The dangers associated with unventilated enclosed spaces on board ships are well known. The depletion of oxygen in the atmosphere may occur for a number of reasons. One example is rusting of steel constructions within such spaces, which may consume oxygen. Other examples are commodities which absorb oxygen and cargoes emitting gases which displace the oxygen or are themselves poisonous.
The average stevedore or crew member probably would not view a cargo of wood to represent any serious risk to human lives. However, even an innocent commodity may be able to kill if assisted by other circumstances.
In a recent case a vessel entered with the Association loaded a full cargo of sawn soft wood for two different discharge ports. The timber was unseasoned. This meant that a moisture content of up to 30 per cent would not be unusual at the time of loading. Furthermore, during processing the timber had been treated with the chemical pentachlorophenol (PCP), a chlorinated hydrocarbon insecticide and fungicide.
The climatic conditions during the voyage, including adverse weather with rain storms, caused the Master to decide that ventilation of the cargo holds should be restricted. One month after completion of loading the vessel arrived at the first port where approximately one third of the timber was discharged. Cargo was discharged from the upper part of all five cargo compartments without incident.
The vessel arrived at the next discharge port a week later. According to the practice at the port, entry formalities were initiated by the pilot and free pratique was granted as the vessel proceeded inward. After having completed the mooring operation the crew lowered the gangway before proceeding to open up the hatch covers. At the same time several stevedore gangs boarded the ship and immediately proceeded to the cargo hold.
A few minutes later one of the deck officers heard a commotion coming from forward. The stevedores advised that a number of their men had been evacuated from the cargo holds after experiencing breathing difficulties. One man had not come out of hold number one. The crew immediately brought sets of self-contained breathing apparatus to the scene and the emergency squad was mustered. The Chief Officer descended the hold wearing breathing apparatus. He ascertained that one stevedore was lying at the bottom of a ladder about 14 metres below the access way opening. Unfortunately, because of the bulky breathing apparatus he was wearing, the Chief Officer could not reach the bottom, since the way was partly obstructed by intruding cargo. Meanwhile, the port authority emergency services had been alerted. A fireman wearing a smaller breathing pack finally succeeded in reaching the stevedore who was then taken out of the hold. Tragically he could not be resuscitated. Two other stevedores affected during the incident were given quayside first aid and were discharged from the hospital after a short stay.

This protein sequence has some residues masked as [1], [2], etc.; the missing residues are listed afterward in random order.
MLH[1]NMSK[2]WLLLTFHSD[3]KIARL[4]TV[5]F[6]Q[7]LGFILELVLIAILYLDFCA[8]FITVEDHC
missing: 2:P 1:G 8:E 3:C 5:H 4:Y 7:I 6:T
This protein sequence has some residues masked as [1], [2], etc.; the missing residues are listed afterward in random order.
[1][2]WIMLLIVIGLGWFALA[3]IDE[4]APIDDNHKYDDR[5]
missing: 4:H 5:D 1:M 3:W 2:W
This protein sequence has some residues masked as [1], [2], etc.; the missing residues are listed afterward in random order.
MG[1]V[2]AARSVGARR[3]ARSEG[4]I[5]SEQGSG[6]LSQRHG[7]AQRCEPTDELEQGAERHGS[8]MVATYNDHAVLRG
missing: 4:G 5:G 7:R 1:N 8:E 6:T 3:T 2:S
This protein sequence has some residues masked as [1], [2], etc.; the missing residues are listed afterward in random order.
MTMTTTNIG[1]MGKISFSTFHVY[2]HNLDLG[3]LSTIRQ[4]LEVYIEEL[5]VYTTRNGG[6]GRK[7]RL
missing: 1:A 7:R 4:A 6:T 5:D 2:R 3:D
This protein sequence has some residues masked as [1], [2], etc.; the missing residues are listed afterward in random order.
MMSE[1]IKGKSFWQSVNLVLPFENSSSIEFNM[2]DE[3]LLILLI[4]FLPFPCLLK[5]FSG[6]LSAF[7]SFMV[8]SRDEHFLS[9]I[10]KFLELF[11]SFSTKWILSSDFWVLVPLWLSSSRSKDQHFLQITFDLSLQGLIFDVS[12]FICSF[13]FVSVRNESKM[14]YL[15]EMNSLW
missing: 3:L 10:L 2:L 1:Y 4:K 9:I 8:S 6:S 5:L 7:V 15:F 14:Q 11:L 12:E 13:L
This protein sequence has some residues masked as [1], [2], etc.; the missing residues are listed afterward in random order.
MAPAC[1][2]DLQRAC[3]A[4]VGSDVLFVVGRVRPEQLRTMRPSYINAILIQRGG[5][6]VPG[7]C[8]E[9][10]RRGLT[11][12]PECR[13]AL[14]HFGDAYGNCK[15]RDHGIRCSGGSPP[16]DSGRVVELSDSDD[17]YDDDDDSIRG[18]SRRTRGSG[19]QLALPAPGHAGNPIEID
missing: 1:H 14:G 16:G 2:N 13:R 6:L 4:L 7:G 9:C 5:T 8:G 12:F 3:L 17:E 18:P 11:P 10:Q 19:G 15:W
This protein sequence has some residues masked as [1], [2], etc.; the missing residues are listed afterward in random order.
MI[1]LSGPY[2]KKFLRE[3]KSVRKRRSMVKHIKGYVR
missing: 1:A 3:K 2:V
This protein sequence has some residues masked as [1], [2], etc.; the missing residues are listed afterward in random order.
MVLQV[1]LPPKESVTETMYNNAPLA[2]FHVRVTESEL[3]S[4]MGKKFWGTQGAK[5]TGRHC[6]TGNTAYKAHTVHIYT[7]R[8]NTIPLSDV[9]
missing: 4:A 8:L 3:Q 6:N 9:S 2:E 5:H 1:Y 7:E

Immediately after the accident the atmosphere in all the holds was tested by an inspector appointed by the port authorities. One of the holds which had not been opened since the previous discharge port showed the greatest depletion in oxygen with a level as low as 2.8 per cent at the top of the hold, and 1.2 per cent at the bottom. The values for the other hold which had been opened varied from 10.3 per cent to 19.7 per cent when measured in the middle of the hold.
It is known that sawn unseasoned soft wood continues to absorb a certain amount of oxygen for a limited period after processing. However, the extreme depletion of oxygen levels to the very low values found in the holds of the ship is difficult to explain. Furthermore, there is no clear evidence that the possible presence of penthachlorophenol vapour in the holds may have been a factor.
The accident occurred in a rather difficult jurisdiction, and as a result the vessel was detained for more than a week pending the outcome of criminal investigations initiated by the local authorities. The CO fire extinguishing system for the cargo hold and the engine room was inspected and found in order. The investigations ultimately concluded that the accident was an act of God, and that there was no fault or negligence on the vessel.
The above tragic events illustrate the importance of safety procedures for entering unventilated enclosed spaces. Basically, it is required that after opening the enclosed space must be well ventilated and the atmosphere must be tested before personnel are given permission to enter. In the above case it was unfortunate that the keeness on the part of the stevedores to start work as soon as the vessel had berthed and to enter the holds even before the crew had finished opening all hatch covers resulted in the death of one of their number.